HNE-37506 Metabolic Consequences of Chronic Disease; Nutritional and Pharmacological Intervention


Credits 6.00

Teaching methodContact hours
Group work32
Independent study
Course coordinator(s)dr. K van Norren
Lecturer(s)prof. dr. RF Witkamp
dr. K van Norren
MSc RLC Plas
dr. LM Janssen Duijghuijsen
PS Vinke
prof. dr. ir. J Keijer
Examiner(s)dr. K van Norren
prof. dr. RF Witkamp

Language of instruction:


Assumed knowledge on:

Human Physiology Preferred: General medicine, human pathology, Nutrition and Pharmacology, at least basic knowledge of nutrition and health, immunology The course has a mechanistic and molecular focus.
This course might be attended by students from different disciplines, however to be able to apply the obtained knowledge mechanistically, some general background information on these topics is strongly advised.
To find out more about this course and to self-asses if you have the proper background, please watch the introduction movie and do the self-assessment


Note: This course has a maximum number of participants. The deadline for registration is one week earlier than usual. See Academic Year.( -> Registration for Courses.

During chronic disease (cancer, COPD, metabolic syndrome, heart failure) but also during normal ageing progressive changes in homeostasis and metabolism occur. These changes may significantly contribute to impaired quality of life and (or) disease burden. Increasing evidence indicates that next to intervention strategies directed towards the primary (disease-) process it makes sense to target these associated disorders. Combinations of nutritional and pharmacological intervention can often provide feasible and relevant strategies to improve a persons' health status or quality of life.
During this course different aspects of metabolic changes that affect nutritional status, treatment-ability and outcome of the patient with chronic disease will be discussed. The focus will be on disease or treatment-induced loss of muscle mass and function. The course focuses on 1) inflammation as a general common inducer of muscle loss, 2) tissues of inflammatory origin: adipose tissue, gut and tumour, 3) disease or treatment specific mechanisms (e.g. disease induced anorexia , hypoxia / ischemia or ischemia/reperfusion induced muscle protein breakdown (COPD, cancer, heart failure, surgery)), 4) how interaction between the sources of inflammation can enhance the effect. 5) Moreover, the metabolism linking inflammation-induced muscle loss and patient outcome (infectious complications and drug toxicities) will be discussed in depth as well as 6) current evidence on multi-target treatment interventions in this process with nutrition, pharma or exercise and 7) the knowledge gap that is still there on treatment of muscle wasting that is crucial to be filled in, to be able to interfere.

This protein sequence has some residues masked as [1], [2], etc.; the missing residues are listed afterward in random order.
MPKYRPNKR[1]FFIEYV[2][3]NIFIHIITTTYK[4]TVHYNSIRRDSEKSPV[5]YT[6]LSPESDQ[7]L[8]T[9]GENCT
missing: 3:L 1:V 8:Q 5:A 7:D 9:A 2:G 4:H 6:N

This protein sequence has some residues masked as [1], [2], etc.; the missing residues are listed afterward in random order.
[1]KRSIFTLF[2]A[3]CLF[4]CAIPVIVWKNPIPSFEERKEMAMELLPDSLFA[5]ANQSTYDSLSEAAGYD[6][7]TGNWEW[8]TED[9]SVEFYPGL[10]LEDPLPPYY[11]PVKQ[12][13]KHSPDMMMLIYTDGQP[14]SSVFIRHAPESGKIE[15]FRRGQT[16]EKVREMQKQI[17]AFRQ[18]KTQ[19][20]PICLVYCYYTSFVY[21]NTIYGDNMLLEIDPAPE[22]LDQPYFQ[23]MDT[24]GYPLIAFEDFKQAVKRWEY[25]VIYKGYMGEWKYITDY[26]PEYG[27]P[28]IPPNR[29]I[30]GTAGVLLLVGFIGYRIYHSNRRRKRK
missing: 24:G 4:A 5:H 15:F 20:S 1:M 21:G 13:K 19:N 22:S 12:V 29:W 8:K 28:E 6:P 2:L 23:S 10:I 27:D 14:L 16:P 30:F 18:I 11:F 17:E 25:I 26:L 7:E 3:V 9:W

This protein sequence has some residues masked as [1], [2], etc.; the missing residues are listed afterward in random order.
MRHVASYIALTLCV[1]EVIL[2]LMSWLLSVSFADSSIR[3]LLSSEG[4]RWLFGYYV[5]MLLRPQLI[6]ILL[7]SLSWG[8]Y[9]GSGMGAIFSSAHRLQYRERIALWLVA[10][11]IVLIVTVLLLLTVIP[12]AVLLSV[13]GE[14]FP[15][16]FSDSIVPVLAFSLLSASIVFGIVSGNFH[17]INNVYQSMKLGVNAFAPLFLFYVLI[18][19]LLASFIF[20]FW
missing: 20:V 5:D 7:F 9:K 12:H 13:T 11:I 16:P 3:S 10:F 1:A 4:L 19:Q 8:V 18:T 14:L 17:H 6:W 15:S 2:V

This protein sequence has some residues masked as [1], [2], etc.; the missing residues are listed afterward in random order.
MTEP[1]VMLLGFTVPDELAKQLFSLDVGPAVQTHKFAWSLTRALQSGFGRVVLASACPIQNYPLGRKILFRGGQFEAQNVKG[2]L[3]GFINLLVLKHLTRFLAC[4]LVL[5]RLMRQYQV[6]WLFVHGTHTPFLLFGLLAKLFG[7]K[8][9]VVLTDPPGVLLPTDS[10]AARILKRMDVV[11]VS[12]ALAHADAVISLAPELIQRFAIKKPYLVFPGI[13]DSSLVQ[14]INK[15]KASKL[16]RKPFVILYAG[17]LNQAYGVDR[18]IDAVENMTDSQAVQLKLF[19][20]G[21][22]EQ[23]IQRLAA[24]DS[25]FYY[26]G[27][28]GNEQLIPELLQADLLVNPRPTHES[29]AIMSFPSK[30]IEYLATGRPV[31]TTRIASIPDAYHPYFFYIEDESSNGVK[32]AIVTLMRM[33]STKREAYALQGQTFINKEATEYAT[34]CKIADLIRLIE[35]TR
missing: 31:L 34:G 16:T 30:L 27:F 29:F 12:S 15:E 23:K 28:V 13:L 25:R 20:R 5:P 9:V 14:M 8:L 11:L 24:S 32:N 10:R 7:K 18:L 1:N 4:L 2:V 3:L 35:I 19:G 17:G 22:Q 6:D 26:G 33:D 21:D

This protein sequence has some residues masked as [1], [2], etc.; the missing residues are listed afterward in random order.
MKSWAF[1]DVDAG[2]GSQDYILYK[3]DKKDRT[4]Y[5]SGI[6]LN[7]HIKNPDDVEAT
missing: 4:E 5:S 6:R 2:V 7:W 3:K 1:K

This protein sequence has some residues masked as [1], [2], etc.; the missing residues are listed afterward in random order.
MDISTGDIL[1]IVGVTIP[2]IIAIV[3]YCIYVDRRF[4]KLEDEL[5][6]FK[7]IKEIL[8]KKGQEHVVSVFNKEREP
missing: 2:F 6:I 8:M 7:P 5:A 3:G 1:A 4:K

Learning outcomes:

After successful completion of this course students are expected to be able to:
- explain the main mechanisms involved in disease-related changes in homeostasis and metabolism;
- define cachexia and its main characteristics;
- interpret and analyse the different pathways involved in disease or treatment induced muscle loss;
- integrate the consequences of increased intestinal permeability to inflammatory responses of the body;
- present a conference-worth oral presentation based on the concept 'take on the role of one of the presenters of the two-yearly world cachexia conference' combined with a bibliographic and pathway-specific literature search;
- apply the basic concepts of networking at conferences;
- apply knowledge on the concepts how a change in body composition as present in cachexia can influence treatment efficacy and treatment toxicity of drugs to recommendations for future research on drug treatment regimens;
- integrate and apply the discussed and self-analysed pathways to outcomes of the intensive practical training and outcomes (cell metabolic experiments) of the computer animated outcomes (simulation of animal cachexia models);
- discuss in depth above mentioned outcomes in context with current status of literature.


Apart from lectures (including some invited lecturers) a mini conference will be organized by the students based on the two-yearly world cachexia conference.
The practical is used to illustrate and practice interpretation of results in the context of pathway analysis from literature.
It will be split in two research approaches:
- inflammatory cell metabolic experiments;
- computer animated simulations of animal cachexia models.


The acquired knowledge will be tested by an exam that consists of 10 to 14 essay questions (equivalent to max 70 points).
The practical report accounts for an equivalent of max 15 points as does the conference-worth oral presentation.
When 55 or more points have been acquired for the exam plus report and presentation, the student has passed the course successfully.


To be announced.

Restricted Optional for: MNHNutrition and HealthMScC: Molecular Nutrition and Toxicology6MO